% LANG=ja_JP dbacl -D -l konichiwa japanese.txt -i \
 -g '(^|[^a-zA-Z0-9])([a-zA-Z0-9]+|[[:alpha:]])||2'

Note that you need a multilingual terminal and Japanese fonts to view this, and your computer must have a Japanese locale available.

In the table below, you will find a list of some simple regular expressions to get you started:

If you want to match... Then you need this expression... Examples
alphabetic words (^|[^[:alpha:]]) ([[:alpha:]]+) ||2 hello, kitty
words in capitals (^|[^[A-Z]]) ([A-Z]+) ||2 MAKE, MONEY, FAST
strings of characters separated by spaces (^|[ ]) ([^ ]+) ||2 w$%&tf9(, amazing!, :-)
time of day (^|[^0-9]) ([0-9?[0-9]:[0-9][0-9](am|pm)) ||2 9:17am, 12:30pm
words which end in a number (^|[^a-zA-Z0-9]) ([a-zA-Z]+[0-9]+) [^a-zA-Z] ||2 borg17234, A1
alphanumeric word pairs (^|[^[:alnum:]]) ([[:alnum:]]+) [^[:alnum:]]+ ([[:alnum:]]+) ||23 good morning, how are

The last entry in the table above shows how to take word pairs as features. Such models are called bigram models, as opposed to the unigram models whose features are only single words, and they are used to capture extra information.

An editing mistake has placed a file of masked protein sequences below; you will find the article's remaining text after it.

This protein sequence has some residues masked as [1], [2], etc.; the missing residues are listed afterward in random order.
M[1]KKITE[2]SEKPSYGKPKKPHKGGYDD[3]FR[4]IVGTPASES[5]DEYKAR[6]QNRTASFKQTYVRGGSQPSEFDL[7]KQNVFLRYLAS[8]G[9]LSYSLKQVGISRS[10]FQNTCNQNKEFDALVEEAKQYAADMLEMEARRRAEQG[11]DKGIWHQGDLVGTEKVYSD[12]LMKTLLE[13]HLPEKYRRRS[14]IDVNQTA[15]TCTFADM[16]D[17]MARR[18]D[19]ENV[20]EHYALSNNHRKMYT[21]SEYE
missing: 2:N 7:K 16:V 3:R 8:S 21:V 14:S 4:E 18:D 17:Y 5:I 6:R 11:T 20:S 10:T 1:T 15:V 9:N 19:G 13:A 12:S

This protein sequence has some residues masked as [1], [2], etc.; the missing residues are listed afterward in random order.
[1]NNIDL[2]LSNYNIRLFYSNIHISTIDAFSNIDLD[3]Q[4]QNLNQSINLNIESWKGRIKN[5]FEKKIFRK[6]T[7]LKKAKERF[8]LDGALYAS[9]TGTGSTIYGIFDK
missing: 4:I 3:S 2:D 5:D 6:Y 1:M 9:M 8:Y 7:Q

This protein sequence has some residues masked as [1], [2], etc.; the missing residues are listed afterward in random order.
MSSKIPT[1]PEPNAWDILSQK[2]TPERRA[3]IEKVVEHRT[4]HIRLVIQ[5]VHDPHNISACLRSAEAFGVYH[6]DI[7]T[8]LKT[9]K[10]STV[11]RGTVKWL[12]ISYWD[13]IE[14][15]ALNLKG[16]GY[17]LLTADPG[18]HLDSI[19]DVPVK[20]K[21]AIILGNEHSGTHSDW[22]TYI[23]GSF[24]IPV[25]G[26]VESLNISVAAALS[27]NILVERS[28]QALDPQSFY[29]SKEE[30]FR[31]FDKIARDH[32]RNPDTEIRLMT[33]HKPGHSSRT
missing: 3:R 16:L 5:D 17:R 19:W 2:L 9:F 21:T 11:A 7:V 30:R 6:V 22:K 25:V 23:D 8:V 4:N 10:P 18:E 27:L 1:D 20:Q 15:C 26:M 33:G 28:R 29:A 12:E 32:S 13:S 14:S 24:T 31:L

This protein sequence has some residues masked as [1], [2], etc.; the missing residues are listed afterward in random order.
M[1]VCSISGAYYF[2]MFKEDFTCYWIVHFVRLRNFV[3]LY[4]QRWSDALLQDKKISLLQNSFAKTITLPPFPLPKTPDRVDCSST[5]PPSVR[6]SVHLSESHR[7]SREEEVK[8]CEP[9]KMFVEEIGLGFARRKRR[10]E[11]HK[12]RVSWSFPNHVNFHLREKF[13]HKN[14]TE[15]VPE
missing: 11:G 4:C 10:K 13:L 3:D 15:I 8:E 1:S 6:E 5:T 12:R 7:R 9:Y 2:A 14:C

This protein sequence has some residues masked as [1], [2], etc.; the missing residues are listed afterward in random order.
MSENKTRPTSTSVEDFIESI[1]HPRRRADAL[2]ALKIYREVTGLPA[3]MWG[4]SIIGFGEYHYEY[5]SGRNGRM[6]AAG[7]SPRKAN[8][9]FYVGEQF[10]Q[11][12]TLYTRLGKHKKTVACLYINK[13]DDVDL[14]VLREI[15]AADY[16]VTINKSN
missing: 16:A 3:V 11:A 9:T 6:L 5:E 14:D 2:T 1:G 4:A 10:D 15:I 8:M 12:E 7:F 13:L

For example, in a unigram model the pair of words "well done" and "done well" have the same probability. A bigram model can learn that "well done" is more common in food related documents (provided this combination of words was actually found within the learning corpus).

However, there is a big statistical problem: because there exist many more meaningful bigrams than unigrams, you'll need a much bigger corpus to obtain meaningful statistics. One way around this is a technique called smoothing, which predicts unseen bigrams from already seen unigrams. To obtain such a combined unigram/bigram alphabetic word model, type

% dbacl -l smooth -g '(^|[^a-zA-Z])([a-zA-Z]+)||2' \
 -g '(^|[^a-zA-Z])([a-zA-Z]+)[^a-zA-Z]+([a-zA-Z]+)||23' sample1.txt